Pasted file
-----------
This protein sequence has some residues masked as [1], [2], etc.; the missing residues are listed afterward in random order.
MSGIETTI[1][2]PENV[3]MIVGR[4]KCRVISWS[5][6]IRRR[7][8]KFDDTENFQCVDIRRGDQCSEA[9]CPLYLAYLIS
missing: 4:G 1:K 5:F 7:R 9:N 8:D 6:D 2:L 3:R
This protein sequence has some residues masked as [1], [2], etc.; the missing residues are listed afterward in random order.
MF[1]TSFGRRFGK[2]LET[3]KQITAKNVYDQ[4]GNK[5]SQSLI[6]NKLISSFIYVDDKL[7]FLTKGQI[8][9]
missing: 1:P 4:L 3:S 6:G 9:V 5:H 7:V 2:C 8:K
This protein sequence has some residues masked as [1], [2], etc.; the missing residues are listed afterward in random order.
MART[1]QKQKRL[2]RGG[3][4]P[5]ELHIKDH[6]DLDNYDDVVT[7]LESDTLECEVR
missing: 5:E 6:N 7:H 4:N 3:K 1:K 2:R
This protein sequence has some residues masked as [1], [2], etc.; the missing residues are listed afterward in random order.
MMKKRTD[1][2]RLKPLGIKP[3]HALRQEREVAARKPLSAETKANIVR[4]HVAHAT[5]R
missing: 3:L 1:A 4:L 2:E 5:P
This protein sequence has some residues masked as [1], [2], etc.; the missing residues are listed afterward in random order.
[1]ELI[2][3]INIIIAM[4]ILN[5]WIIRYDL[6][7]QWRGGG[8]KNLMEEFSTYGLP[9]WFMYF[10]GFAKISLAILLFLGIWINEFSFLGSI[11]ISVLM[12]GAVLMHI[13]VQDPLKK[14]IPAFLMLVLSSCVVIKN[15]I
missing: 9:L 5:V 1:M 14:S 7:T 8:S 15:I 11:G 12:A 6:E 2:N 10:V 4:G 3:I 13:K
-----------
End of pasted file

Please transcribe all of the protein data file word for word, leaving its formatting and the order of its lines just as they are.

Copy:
This protein sequence has some residues masked as [1], [2], etc.; the missing residues are listed afterward in random order.
MSGIETTI[1][2]PENV[3]MIVGR[4]KCRVISWS[5][6]IRRR[7][8]KFDDTENFQCVDIRRGDQCSEA[9]CPLYLAYLIS
missing: 4:G 1:K 5:F 7:R 9:N 8:D 6:D 2:L 3:R
This protein sequence has some residues masked as [1], [2], etc.; the missing residues are listed afterward in random order.
MF[1]TSFGRRFGK[2]LET[3]KQITAKNVYDQ[4]GNK[5]SQSLI[6]NKLISSFIYVDDKL[7]FLTKGQI[8][9]
missing: 1:P 4:L 3:S 6:G 9:V 5:H 7:V 2:C 8:K
This protein sequence has some residues masked as [1], [2], etc.; the missing residues are listed afterward in random order.
MART[1]QKQKRL[2]RGG[3][4]P[5]ELHIKDH[6]DLDNYDDVVT[7]LESDTLECEVR
missing: 5:E 6:N 7:H 4:N 3:K 1:K 2:R
This protein sequence has some residues masked as [1], [2], etc.; the missing residues are listed afterward in random order.
MMKKRTD[1][2]RLKPLGIKP[3]HALRQEREVAARKPLSAETKANIVR[4]HVAHAT[5]R
missing: 3:L 1:A 4:L 2:E 5:P
This protein sequence has some residues masked as [1], [2], etc.; the missing residues are listed afterward in random order.
[1]ELI[2][3]INIIIAM[4]ILN[5]WIIRYDL[6][7]QWRGGG[8]KNLMEEFSTYGLP[9]WFMYF[10]GFAKISLAILLFLGIWINEFSFLGSI[11]ISVLM[12]GAVLMHI[13]VQDPLKK[14]IPAFLMLVLSSCVVIKN[15]I
missing: 9:L 5:V 1:M 14:S 7:T 8:S 15:I 11:G 12:A 6:E 2:N 10:V 4:G 3:I 13:K